Pubic lice/crabs... get them off me!

Originally Published: May 3, 1996 - Last Updated / Reviewed On: March 28, 2008
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Dear Alice,

I have recently discovered that I have what appear to be crabs in my pubic hair. They are itchy and annoying and appear to be laying eggs. How do I get rid of them?

Thanks!

Dear Reader,

One in your predicament might ask, "to scratch or not to scratch?" To which oneself might reply, "who cares?! Just get these things off me!" Fortunately, pubic lice tend to be little more than itchy and annoying. They are not carriers of sexually transmitted infections (STIs) or other infections. These critters, known scientifically as phthirus pubis, are tiny, wingless insects that nest in pubic hair and dine on blood. Their crab-like claws, which they use to hold on tight to hair, earned them their popular nickname, "crabs." Most often spread by sexual contact, pubic lice can be transmitted via close body contact, clothes, bedding, and furniture.

Seeing your lice lounging around and laying eggs might gross you out, but at least you know your eye sight is pretty good. Each louse (singular for lice) is just two millimeters at its biggest, and lice eggs (nits) are pale and even smaller. Eggs only take eight days to hatch — one reason why they can spread so quickly. A particularly hairy person might also discover lice around her/his anus, legs, chest, and even facial hair (though crabs tend to prefer the warm dark areas).

Successful treatment includes shampooing infected areas with suds containing the insecticides malathion or carbaryl (available over-the-counter at drug stores), and washing clothes and bedding in water that is at least 140 degrees Fahrenheit (60 degrees Celsius... hot water cycle) for 20 minutes. Most products recommend a repeat treatment in 7 days to ensure any eggs that hatched since the first treatment will be destroyed. You may want to consider selecting a product that is labeled for killing both lice and eggs. If you have sexual partners, they should also de-louse. Finally, it's not a bad idea to refrain from sexual activity or sharing clothes, towels, etc. until treatment is complete. The good news, treatment usually works quickly. If this approach does not solve the problem for you and/or your partners, consider making an appointment to see a health care provider. Students at Columbia can schedule an appointment at Primary Care Medical Services by logging on to Open Communicator or by calling x4-2284.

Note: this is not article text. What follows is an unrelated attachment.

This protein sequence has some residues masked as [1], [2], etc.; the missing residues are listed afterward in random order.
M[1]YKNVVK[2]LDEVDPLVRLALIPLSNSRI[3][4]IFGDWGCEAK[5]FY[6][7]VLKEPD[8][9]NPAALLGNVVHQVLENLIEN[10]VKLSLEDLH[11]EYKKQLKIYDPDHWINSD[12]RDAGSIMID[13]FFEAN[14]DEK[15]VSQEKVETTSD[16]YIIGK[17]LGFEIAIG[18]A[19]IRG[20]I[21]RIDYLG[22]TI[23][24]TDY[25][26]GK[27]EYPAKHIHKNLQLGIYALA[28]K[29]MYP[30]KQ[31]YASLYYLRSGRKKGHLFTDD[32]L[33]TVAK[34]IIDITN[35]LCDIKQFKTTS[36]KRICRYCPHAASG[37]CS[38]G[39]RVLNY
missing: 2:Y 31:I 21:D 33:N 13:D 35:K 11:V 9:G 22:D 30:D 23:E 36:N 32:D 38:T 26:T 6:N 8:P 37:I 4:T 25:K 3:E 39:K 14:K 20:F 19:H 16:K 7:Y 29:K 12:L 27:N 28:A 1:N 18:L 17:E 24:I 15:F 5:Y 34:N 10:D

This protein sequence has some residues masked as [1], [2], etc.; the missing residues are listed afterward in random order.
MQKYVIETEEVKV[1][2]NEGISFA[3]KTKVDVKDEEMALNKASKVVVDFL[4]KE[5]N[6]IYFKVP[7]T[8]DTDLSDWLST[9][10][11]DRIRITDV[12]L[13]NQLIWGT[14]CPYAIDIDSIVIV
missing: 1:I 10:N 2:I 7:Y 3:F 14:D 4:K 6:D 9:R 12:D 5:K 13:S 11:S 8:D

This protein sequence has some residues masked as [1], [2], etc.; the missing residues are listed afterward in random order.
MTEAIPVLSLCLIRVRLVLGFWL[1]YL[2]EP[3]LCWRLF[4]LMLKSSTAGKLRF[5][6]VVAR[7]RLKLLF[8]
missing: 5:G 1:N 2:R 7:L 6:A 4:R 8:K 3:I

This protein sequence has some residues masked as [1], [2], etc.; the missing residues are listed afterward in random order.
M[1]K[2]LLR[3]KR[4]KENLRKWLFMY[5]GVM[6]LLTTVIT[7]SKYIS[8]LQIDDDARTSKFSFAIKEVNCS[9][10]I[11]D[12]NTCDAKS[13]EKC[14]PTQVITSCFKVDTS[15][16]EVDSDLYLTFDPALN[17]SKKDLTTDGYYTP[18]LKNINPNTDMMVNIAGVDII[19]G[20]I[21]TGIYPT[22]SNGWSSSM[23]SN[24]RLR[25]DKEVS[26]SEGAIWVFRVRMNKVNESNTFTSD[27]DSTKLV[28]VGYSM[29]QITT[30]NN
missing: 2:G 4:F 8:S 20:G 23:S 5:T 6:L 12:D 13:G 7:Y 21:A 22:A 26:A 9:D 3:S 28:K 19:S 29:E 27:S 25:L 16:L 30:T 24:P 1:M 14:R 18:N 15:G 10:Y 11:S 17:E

A person might get itchy just thinking about these little buggers; keep in mind that pubic lice are nothing to lose sleep over (at least not once you've sent them packing!) and effective treatment is available from your nearest drug store. Best of luck with treatment,

Alice